For the first time in history, a river has been granted the same legal rights as a human being.
The Māori tribe of New Zealand has long fought for the law to recognize the Whanganui river as a living being.
According to The Guardian, hundreds of tribal representatives wept with joy when their bid to have the body of water, which they consider an ancestor, received the recognition they believe it deserves.
"The reason we have taken this approach is because we consider the river an ancestor and always have," said Gerrard Albert, the lead negotiator for the Whanganui iwi [tribe] in a statement.
"We have fought to find an approximation in law so that all others can understand that from our perspective treating the river as a living entity is the correct way to approach it, as in indivisible whole, instead of the traditional model for the last 100 years of treating it from a perspective of ownership and management."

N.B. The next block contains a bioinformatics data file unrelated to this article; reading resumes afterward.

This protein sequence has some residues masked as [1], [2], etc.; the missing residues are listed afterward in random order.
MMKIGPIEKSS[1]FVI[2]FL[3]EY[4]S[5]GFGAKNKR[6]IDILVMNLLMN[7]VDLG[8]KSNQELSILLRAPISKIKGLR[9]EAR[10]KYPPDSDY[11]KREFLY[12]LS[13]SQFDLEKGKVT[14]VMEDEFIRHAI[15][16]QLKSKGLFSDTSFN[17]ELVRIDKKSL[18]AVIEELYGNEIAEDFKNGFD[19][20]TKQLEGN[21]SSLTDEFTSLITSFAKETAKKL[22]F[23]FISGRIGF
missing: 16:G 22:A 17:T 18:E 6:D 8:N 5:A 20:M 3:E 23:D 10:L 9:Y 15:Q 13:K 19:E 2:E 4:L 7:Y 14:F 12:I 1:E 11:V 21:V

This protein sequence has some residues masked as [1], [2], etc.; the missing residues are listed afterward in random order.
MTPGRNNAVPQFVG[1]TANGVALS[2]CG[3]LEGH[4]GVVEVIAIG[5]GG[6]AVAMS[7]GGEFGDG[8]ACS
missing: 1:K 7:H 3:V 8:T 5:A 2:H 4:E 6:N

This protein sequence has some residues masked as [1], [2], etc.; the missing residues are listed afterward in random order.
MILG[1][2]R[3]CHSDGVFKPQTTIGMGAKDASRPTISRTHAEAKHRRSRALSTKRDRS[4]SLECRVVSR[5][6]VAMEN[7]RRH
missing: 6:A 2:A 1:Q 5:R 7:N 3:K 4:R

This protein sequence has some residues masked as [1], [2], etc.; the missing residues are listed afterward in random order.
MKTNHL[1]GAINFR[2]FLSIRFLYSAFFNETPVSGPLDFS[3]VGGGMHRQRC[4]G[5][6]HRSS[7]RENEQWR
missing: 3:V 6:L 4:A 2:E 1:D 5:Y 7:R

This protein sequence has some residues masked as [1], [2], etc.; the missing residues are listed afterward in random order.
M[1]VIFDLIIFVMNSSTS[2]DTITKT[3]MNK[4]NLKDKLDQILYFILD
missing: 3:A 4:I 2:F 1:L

The new status implies that if someone were to abuse or harm the river, the law would treat it in the same way they would if a human being were abused or harmed.
Chris Finlayson, the minister for the treaty of Waitangi negotiations, said the decision brought the longest-running litigation in New Zealand's history to an end.
"The approach of granting legal personality to a river is unique ... it responds to the view of the iwi of the Whanganui river which has long recognised Te Awa Tupua through its traditions, customs and practice," he said in a statement.
Two guardians will be appointed to act on behalf of the Whanganui river -- one from the government, and one from the Whanganui iwi.